I am trying to learn not just from the example of people who made this transition a better experience for me and my wife, but also from the one, Jesus, who really exemplified these traits.

How might your own middle school ministry change if you started being more invitational, intentional, and gracious? If you are a parent, how might your relationship with your child be affected if you employed more invitations, intentionality, and grace in your family?

Changes

Posted: February 13, 2011 in needs, physical development

I want you to think about the most awkward feeling you had in middle school. Go ahead. Think back. Don’t keep reading this until you have an awkward feeling in mind. Got it? Okay.

Did you feel alone in that moment or experience? I definitely did.

When I was in middle school, I felt that puberty was my arch-nemesis. It was my Lex Luther, my Doctor Octopus, my greatest foe that always showed up when I least wanted it to. (For those of you who didn’t catch those references, I was referring to Superman’s and Spiderman’s greatest enemies. This whole thinking-back-to-my-middle-school-years thing got me thinking about the superheroes of my childhood!).

I hated puberty. It was awkward and always left me feeling like I was the only one in the room going through it. I remember sitting in English class after lunch in 7th grade wondering if I was some anomaly of a human being who was being forced to change physically while everyone else grew normally. And, of course, there wasn’t a chance that I’d talk to anyone about it, because that would only lead to more awkwardness and the inescapable feeling that I was different from every other kid my age.

My response may sound over-the-top, but I don’t think my experience in middle school was unique. Puberty brings on this sense that “I am not normal” and increases the insecurities that already define the middle school years. I believe every student at some point wonders if anyone else feels the way that they do.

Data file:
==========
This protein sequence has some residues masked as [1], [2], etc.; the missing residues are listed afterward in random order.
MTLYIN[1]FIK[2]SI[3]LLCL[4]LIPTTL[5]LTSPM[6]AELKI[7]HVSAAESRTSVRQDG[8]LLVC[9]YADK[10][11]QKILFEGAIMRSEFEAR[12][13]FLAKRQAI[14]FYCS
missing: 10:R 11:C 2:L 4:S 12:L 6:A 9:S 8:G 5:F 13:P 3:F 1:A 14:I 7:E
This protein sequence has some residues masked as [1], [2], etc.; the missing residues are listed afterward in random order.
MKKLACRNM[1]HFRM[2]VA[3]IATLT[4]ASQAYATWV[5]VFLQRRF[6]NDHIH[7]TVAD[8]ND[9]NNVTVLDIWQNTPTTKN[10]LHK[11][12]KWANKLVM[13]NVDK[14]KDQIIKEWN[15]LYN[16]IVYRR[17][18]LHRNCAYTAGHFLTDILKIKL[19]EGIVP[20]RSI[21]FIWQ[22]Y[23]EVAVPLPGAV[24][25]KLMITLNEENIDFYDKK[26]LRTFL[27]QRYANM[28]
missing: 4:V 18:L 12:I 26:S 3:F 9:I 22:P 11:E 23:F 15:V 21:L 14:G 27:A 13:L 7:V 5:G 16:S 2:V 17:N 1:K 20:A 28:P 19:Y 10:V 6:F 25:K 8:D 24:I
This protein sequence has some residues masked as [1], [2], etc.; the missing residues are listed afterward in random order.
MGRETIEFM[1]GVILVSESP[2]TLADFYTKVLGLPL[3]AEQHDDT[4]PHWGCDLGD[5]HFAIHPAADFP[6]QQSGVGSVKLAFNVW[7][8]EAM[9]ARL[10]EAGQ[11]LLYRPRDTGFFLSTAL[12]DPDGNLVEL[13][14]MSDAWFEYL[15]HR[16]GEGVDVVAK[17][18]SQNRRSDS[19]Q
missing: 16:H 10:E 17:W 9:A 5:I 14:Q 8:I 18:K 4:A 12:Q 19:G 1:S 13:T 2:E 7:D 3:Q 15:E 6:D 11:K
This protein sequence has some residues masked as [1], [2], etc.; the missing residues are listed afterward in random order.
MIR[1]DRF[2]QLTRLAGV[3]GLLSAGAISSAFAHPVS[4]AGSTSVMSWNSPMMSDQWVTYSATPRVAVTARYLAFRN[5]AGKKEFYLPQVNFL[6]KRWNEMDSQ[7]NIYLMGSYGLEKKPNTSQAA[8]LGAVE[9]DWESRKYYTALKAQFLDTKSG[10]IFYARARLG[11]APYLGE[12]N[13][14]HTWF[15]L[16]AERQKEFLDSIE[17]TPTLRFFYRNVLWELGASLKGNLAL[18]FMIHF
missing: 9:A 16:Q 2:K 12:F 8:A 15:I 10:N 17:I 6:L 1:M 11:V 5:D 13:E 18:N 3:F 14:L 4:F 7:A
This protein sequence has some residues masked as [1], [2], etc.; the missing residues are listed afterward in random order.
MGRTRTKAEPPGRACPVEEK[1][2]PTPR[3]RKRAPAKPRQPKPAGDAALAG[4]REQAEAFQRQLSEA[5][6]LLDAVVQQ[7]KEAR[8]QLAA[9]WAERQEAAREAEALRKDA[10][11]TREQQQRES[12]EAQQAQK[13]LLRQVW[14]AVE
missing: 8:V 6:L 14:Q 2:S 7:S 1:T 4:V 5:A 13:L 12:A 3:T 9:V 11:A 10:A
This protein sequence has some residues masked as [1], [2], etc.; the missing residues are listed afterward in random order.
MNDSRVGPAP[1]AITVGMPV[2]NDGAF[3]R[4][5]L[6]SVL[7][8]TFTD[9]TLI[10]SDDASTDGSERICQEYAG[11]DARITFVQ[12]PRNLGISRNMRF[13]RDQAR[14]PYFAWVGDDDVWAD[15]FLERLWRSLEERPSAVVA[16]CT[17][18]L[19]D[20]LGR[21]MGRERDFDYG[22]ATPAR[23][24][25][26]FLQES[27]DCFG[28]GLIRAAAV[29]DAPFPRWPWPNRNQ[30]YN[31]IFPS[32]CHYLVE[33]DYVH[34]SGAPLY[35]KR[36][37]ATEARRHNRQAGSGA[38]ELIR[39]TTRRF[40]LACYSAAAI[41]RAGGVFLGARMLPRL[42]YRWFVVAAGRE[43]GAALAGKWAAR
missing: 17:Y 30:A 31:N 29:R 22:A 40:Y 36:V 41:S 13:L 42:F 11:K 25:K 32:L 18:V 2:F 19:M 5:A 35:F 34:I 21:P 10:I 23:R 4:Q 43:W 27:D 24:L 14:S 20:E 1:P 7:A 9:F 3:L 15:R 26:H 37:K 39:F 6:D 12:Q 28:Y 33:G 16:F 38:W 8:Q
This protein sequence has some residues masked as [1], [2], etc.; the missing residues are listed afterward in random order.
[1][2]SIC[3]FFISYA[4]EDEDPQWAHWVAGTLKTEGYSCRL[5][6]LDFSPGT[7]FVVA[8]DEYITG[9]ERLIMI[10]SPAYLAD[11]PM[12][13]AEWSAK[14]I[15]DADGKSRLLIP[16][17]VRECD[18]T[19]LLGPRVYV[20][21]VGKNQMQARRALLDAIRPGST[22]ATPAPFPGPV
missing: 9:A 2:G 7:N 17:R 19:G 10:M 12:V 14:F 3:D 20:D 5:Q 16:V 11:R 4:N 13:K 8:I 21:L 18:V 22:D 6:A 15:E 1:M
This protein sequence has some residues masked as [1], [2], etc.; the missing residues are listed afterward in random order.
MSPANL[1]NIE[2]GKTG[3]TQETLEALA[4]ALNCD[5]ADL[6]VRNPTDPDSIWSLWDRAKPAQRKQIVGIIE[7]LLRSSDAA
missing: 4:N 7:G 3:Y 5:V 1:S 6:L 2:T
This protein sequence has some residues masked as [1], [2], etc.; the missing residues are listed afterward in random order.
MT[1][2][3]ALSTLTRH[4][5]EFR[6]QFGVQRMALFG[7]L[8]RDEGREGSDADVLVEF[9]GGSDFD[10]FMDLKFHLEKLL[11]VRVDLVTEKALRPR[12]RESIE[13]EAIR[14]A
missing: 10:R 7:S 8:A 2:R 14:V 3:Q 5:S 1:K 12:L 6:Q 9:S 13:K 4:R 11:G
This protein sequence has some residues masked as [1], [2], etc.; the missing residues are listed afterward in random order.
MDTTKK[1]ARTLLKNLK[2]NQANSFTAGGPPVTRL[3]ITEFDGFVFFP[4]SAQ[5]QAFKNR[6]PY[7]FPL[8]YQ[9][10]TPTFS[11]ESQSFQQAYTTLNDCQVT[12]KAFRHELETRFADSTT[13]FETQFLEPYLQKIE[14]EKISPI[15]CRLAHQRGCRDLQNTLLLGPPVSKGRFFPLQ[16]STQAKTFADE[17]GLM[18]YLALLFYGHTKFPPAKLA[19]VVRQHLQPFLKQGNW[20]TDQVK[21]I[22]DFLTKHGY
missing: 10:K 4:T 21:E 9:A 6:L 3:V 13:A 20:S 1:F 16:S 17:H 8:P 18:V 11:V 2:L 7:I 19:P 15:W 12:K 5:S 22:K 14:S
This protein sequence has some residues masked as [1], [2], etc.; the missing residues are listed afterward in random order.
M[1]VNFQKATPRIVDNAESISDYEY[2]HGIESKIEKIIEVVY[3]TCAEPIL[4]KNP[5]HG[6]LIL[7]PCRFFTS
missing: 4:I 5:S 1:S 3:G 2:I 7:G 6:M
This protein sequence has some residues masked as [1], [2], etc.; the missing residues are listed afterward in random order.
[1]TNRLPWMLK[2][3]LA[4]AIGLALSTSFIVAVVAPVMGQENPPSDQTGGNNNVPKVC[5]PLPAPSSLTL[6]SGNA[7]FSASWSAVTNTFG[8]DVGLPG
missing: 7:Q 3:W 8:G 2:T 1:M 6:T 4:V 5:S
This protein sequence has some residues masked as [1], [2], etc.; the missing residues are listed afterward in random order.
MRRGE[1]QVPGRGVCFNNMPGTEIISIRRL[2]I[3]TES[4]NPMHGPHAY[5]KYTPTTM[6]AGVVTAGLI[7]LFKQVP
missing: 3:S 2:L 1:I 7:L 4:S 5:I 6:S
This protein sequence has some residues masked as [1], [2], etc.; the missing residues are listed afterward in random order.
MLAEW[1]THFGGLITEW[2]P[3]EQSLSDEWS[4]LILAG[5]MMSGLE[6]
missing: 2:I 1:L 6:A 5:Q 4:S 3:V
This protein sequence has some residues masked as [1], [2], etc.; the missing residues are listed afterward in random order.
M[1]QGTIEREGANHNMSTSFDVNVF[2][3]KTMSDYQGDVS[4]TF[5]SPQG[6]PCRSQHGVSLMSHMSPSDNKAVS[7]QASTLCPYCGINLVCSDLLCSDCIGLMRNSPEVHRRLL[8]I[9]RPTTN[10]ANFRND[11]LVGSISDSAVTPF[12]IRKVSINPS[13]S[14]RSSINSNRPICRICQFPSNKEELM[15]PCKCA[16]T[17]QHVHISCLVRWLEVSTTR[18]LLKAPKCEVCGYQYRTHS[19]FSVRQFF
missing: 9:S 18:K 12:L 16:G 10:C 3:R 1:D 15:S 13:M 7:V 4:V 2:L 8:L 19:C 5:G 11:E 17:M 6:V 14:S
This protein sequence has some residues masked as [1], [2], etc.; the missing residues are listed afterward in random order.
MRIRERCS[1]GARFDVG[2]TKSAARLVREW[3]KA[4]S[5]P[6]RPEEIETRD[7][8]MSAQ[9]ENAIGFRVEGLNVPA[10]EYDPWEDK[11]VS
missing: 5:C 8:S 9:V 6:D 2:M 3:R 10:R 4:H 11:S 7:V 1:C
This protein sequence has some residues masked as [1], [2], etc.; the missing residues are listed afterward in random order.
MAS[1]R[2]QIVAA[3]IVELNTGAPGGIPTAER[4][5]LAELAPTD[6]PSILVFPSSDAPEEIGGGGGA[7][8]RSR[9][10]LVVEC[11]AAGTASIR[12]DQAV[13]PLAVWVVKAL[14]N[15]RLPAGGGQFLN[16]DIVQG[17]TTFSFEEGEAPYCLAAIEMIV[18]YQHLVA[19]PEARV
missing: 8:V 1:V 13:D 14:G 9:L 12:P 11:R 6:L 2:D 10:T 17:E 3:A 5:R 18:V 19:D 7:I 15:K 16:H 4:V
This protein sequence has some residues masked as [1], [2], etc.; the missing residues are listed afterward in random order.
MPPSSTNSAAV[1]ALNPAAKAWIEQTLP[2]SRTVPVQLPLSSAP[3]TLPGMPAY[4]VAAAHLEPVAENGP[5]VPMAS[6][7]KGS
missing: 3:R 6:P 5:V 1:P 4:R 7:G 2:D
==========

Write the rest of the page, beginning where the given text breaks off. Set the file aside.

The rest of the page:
In our churches we talk about “wholistic ministry” with a general understanding that in order to love another human being we should care about more than just their spiritual state; we should care about their physical state as well. In the past 10 years we have had this incredible push in our churches towards pursuing justice for the poor that has resulted in an awakening for many nominal Christians. We are seeing that we can’t just preach at the homeless on the street; on the contrary, we’ve seen that to “be Jesus” to them, we need to care for their physical needs like providing them food, helping them get job training and housing, etc. I got the privilege in the summer of 2009 to do exactly this in Los Angeles with a homeless ministry out there. We understood that “to love your neighbor as yourself,” you must care for them in the SAME ways you’d care for yourself. I loved the focus on wholistic ministry.

Is there not an opportunity for wholistic ministry with our well-fed, financially healthy (i.e. dependent) middle school students as well? We look at our 11-14 year olds in the church and seem to care only about their spiritual state. Of course the church exists to care about their spiritual life, but why do we stop there?

I strongly believe that the middle school parallel of providing food for the hungry is helping them understand that the changes they’re going through are normal and part of God’s perfect plan for their bodies. We need to normalize their experience and help them understand that God’s way of loving them in their middle school years is to develop their bodies in unique ways.

Because we can’t see middle schooler’s emotions on their shoulders, we don’t often acknowledge them in the way we could acknowledge someone’s physical hunger. But the inner pain and insecurity within a student’s heart in middle school is enough to determine the direction of the rest of their life. If we don’t help them see the normalcy of their experience and see God’s hand upon their life, they may go through life wondering if God is a personal God and if He really cares about their daily life.